Continuous propaganda

At the other extreme is the VHP's continuous propaganda that the burning of S-6 was a conspiracy aimed at Hindu passengers. But though the fast track court judgment upholds this theory, the VHP is fuming since for it, Maulana Umarji remains the mastermind. The Maulana avoided the media after his release; and in a meeting with this writer a few days later, spoke only about his life in Sabarmati jail — Baba Ramdev's yoga classes; the Gita recitations that would go on alongside those from the Koran; the scrupulous medical attention he was given. Nothing political was remotely touched upon. Yet, the VHP now spreads the canard that the Maulana thanked the UPA government as soon as he was acquitted.

If at all any role can be ascribed to the UPA government, it was that its Central POTA Review Committee recommended in 2005 that the incident was neither a conspiracy nor an act of terrorism, hence POTA could not apply to it. This opinion was upheld by the Supreme Court in 2008 and, more importantly, the Gujarat High Court in 2009. And, despite POTA being revoked, very few of the accused got bail during these nine years. Many of their children had to give up dreams of college to support their families.

Perhaps if the families of the Sabarmati victims met Inayat Jhujhara, picked up on his way home from his government job on February 27, 2002 itself, with his office keys in his hand; or tea vendor Siddiq Bakr who was assaulted by the VHP passengers at the Godhra station for his refusal to say ‘Jai Sri Ram,' and whose complaint the police refused to lodge, they would accept the innocence of those acquitted. Perhaps if Ahmedabad's Muslims were to venture into their city's neighbourhoods and meet Kirit Kumar Sukla, a giant of a man who developed blood pressure after his ‘Ba' was burnt on the Sabarmati Express, or the soft-spoken Prafullaben Soni, who cried all day on February 22, not on hearing the judgment, but because it was on that day nine years ago that she last saw her husband and son alive (both were burnt on the train) — they would know the enormity of the crime committed at Godhra on February 27, 2002.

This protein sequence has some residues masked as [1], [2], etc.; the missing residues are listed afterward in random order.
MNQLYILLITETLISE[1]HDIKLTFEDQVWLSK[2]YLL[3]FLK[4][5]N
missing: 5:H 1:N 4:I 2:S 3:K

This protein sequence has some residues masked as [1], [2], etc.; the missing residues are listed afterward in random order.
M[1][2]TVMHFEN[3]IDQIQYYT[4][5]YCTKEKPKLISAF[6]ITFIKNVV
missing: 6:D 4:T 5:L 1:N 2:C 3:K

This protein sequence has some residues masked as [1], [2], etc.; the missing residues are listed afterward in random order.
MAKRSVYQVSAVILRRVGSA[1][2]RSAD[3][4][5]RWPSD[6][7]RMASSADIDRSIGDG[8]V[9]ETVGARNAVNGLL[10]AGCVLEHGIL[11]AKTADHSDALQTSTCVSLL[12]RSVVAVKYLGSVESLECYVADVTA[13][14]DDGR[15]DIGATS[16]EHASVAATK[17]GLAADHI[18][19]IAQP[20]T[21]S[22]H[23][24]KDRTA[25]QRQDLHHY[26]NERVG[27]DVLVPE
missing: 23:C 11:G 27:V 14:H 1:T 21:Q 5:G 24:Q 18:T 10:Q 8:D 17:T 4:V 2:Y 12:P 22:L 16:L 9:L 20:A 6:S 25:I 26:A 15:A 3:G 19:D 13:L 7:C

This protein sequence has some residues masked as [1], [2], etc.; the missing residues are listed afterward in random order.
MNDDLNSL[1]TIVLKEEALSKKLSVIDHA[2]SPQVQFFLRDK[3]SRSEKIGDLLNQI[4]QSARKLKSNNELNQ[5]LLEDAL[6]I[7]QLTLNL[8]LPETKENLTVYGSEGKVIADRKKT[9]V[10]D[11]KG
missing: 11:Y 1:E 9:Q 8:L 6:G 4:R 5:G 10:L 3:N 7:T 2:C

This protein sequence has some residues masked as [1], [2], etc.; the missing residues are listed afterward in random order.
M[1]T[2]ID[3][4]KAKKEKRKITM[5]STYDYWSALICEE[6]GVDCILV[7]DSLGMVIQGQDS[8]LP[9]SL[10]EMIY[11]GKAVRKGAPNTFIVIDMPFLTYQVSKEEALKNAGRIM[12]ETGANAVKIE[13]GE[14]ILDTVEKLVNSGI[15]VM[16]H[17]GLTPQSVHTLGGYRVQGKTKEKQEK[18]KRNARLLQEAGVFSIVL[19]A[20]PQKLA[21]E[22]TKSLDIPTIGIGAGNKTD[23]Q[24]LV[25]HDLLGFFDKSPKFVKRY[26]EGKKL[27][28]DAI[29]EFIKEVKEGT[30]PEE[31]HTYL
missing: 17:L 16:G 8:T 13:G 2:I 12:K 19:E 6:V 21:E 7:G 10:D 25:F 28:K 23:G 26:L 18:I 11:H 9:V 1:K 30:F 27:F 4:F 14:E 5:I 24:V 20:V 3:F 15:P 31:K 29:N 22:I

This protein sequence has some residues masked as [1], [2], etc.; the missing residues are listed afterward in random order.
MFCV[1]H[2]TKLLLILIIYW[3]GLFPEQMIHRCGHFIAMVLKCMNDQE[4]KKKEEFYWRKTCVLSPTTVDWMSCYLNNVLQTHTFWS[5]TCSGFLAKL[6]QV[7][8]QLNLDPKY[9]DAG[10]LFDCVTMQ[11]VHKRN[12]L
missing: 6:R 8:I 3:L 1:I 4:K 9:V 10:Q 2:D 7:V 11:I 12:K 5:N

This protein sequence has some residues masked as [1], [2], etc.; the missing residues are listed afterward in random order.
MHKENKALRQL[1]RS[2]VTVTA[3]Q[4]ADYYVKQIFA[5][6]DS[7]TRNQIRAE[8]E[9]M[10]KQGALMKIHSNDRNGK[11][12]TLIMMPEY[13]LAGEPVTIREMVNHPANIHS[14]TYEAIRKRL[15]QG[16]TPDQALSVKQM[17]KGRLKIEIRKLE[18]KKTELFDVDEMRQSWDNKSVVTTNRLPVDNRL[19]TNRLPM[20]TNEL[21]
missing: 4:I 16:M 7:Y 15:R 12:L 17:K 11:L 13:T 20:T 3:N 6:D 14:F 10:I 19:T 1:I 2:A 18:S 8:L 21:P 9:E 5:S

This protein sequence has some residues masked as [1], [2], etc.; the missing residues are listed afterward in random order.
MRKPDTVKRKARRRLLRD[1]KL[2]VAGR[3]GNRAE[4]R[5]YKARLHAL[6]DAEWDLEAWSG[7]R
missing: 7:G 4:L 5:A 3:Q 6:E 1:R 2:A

But who would want this wall of ignorance between the two sides demolished? Saeed Umarji would, but his priority is to see his father closeted in his family, away from the heavy burden of leadership Godhra's Ghanchis are waiting to place on him. Dr. Sujaat Vali, Godhra's well-known gynaecologist, would but his priority is to build bridges first between his own town's Hindu and Muslim youth, something he's been doing tirelessly since 2002. There are far more powerful players in Gujarat who can only gain from strengthening this wall.

Fortunately, other walls are crumbling. The VHP's 2002 plan to boycott Muslims economically failed in Godhra; business partnerships between the two communities are as strong as they were before 2002. “We realised there's nothing to fight about,” said BJP supporter Kishorilal Bhayani, wholesale grain merchant, whose business depends on the Bohra traders. The town's Muslims, mostly in the garage and transport business, used to gripe about their area being singled out for load-shedding. Today, Godhra gets power from the newly set up Madhya Gujarat power company, which ensures uninterrupted power supply and decentralised payment of bills. Muslim business is booming. As all over Gujarat, in Godhra too, Muslims are today determined to educate themselves; even the families of those arrested are sending their children to school.

Finally, in a master stroke, Narendra Modi chose Godhra to celebrate Republic Day in 2009. Not only did the neglected town get new roads and a huge sports complex, on the night of January 26, the politician hated the most by Muslims drove through Polan Bazar, Godhra's main Muslim area, shaking hands with the crowds that can be found there every night.

Did this gesture wipe out the fear that has ruled the town's Muslims after 2002 – the fear of being picked up if they spoke out for their community? Did it make their ‘leaders' stop bending over backwards to please the VHP? No. It did, however, make them feel, for a brief while, that they belonged.

(The author is a freelance journalist.)